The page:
Speaker's outlook on economy grim

Speaker's outlook on economy grim

CHAMPAIGN — Both the United States and Europe will likely re-enter recession next year, the chief investment officer for Clifton Gunderson Wealth Advisors said.

Europe "most certainly" will do so, and the United States will spend the next three to seven years "on the cusp of dancing in and out of recession," Mark Griffin told about 60 business people from the Champaign-Urbana and Danville areas Thursday.

Speaking at the I Hotel and Conference Center, Griffin delivered grim news on the U.S. deficit, claiming that projections by both the Congressional Budget Office and the Office of Management and Budget are "ridiculously optimistic."

He said U.S. debt and deficits are likely to be "worse than forecast."

Griffin said the unemployment rate won't likely improve much soon — but also won't deteriorate much.

Though the national unemployment rate is 9 percent, the rate would rise to 16 percent if it counted people no longer eligible for unemployment benefits and people working part time because they can't find full-time work, he said.

Ordinarily, the nation would need to add 200,000 jobs a month to reduce the unemployment rate significantly, he said.

But government is shedding 50,000 to 100,000 jobs a month, making the task that much more difficult, he added.

Griffin said some economic signals are encouraging — namely the health of businesses.

"Businesses are in pretty good shape on balance," he said, citing "record levels of profits" and "very healthy" corporate balance sheets. Many companies are "sitting on mountains of cash," he said.

"Manufacturing hasn't fallen off a cliff like people think it has," he added. "It's doing OK, not great."

Griffin gave tepid endorsements of the stock market, saying U.S. stocks and many emerging-market stocks are relatively inexpensive.

He said he's not advising people to "rush out and buy a lot of stocks," but he doesn't think investors should be afraid of them either.

Griffin claimed that if annual market returns from the past 30 years are compared with intra-year declines during those years, volatility today isn't much different from volatility over the past three decades.

Among investments, Griffin called U.S. Treasury instruments "the most overpriced on the planet."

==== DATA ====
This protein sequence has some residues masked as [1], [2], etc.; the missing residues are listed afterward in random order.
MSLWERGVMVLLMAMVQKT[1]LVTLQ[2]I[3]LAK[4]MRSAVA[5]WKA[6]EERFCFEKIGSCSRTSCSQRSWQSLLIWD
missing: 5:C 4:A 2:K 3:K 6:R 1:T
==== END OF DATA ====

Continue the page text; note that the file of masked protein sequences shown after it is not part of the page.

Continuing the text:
As for commodities, Griffin said Clifton Gunderson Wealth Advisors has had gold in its client portfolio since 2003 and still does. But at this point, he admitted, "we're a little nervous" about gold.

Griffin said he sees "no good option" for Europe. Banks that lent to Greece have "no breathing room whatsoever" and will have to take massive write-downs on that debt, he said.

He said the "least bad" option for Europe is for the European Central Bank, the World Bank and the International Monetary Fund to make unlimited guarantees to recapitalize the banks that lent to Greece.

Griffin said the United States doesn't have many options to improve its economic situation, given fiscal and monetary policy mistakes made over the last decade.

He said the Federal Reserve's latest strategy, Operation Twist, likely won't stimulate the economy, but will hurt bank earnings. The strategy, which involves selling medium-term bonds to buy long-term bonds, would effectively shrink the difference between short-term and long-term interest rates.

Comments

News-Gazette.com embraces discussion of both community and world issues. We welcome you to contribute your ideas, opinions and comments, but we ask that you avoid personal attacks, vulgarity and hate speech. We reserve the right to remove any comment at our discretion, and we will block repeat offenders' accounts. To post comments, you must first be a registered user, and your username will appear with any comment you post. Happy posting.

Login or register to post comments

Fromthearea wrote on November 18, 2011 at 5:11 pm

So this business man gave a talk at the I hotel, for what reason?  What are his qualifications?  What was the motivation for a finance consultant renting out a conference room at the I Hotel at great cost, was he doing this out of the goodness of his heart or was there some monetary gain to be had by his firm?  What's the story here News Gazette.  It only reads about half baked.